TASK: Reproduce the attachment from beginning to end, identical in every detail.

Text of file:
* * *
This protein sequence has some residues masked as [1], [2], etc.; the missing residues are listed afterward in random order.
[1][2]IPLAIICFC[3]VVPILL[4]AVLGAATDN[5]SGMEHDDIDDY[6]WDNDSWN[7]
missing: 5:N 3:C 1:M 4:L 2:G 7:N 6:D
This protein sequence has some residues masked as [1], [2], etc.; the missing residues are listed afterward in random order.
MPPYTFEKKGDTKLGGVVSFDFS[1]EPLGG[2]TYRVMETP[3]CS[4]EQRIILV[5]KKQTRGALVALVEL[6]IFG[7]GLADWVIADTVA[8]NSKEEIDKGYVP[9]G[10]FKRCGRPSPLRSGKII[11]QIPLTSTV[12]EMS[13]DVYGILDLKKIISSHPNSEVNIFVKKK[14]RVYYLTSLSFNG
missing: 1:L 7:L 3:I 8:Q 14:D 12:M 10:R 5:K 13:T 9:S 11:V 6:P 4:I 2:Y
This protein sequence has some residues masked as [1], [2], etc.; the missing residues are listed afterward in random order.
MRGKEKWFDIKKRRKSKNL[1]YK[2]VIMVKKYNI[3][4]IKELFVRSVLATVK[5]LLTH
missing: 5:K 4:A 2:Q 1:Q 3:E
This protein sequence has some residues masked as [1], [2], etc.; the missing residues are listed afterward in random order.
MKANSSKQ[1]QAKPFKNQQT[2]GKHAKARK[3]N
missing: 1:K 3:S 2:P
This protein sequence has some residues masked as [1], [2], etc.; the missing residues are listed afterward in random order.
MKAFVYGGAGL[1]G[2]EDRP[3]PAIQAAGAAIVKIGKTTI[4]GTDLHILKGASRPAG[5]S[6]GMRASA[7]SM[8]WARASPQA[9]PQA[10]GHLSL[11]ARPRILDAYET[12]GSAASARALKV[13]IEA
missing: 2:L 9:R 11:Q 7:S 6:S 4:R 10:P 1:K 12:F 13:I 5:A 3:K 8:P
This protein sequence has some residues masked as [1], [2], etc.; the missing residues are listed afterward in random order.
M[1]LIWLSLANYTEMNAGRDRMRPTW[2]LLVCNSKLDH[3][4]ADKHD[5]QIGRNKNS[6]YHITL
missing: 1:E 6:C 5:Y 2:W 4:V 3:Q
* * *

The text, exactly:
This protein sequence has some residues masked as [1], [2], etc.; the missing residues are listed afterward in random order.
[1][2]IPLAIICFC[3]VVPILL[4]AVLGAATDN[5]SGMEHDDIDDY[6]WDNDSWN[7]
missing: 5:N 3:C 1:M 4:L 2:G 7:N 6:D
This protein sequence has some residues masked as [1], [2], etc.; the missing residues are listed afterward in random order.
MPPYTFEKKGDTKLGGVVSFDFS[1]EPLGG[2]TYRVMETP[3]CS[4]EQRIILV[5]KKQTRGALVALVEL[6]IFG[7]GLADWVIADTVA[8]NSKEEIDKGYVP[9]G[10]FKRCGRPSPLRSGKII[11]QIPLTSTV[12]EMS[13]DVYGILDLKKIISSHPNSEVNIFVKKK[14]RVYYLTSLSFNG
missing: 1:L 7:L 3:I 8:Q 14:D 12:M 10:R 5:K 13:T 9:S 11:V 6:P 4:I 2:Y
This protein sequence has some residues masked as [1], [2], etc.; the missing residues are listed afterward in random order.
MRGKEKWFDIKKRRKSKNL[1]YK[2]VIMVKKYNI[3][4]IKELFVRSVLATVK[5]LLTH
missing: 5:K 4:A 2:Q 1:Q 3:E
This protein sequence has some residues masked as [1], [2], etc.; the missing residues are listed afterward in random order.
MKANSSKQ[1]QAKPFKNQQT[2]GKHAKARK[3]N
missing: 1:K 3:S 2:P
This protein sequence has some residues masked as [1], [2], etc.; the missing residues are listed afterward in random order.
MKAFVYGGAGL[1]G[2]EDRP[3]PAIQAAGAAIVKIGKTTI[4]GTDLHILKGASRPAG[5]S[6]GMRASA[7]SM[8]WARASPQA[9]PQA[10]GHLSL[11]ARPRILDAYET[12]GSAASARALKV[13]IEA
missing: 2:L 9:R 11:Q 7:S 6:S 4:R 10:P 1:K 12:F 13:I 5:A 3:K 8:P
This protein sequence has some residues masked as [1], [2], etc.; the missing residues are listed afterward in random order.
M[1]LIWLSLANYTEMNAGRDRMRPTW[2]LLVCNSKLDH[3][4]ADKHD[5]QIGRNKNS[6]YHITL
missing: 1:E 6:C 5:Y 2:W 4:V 3:Q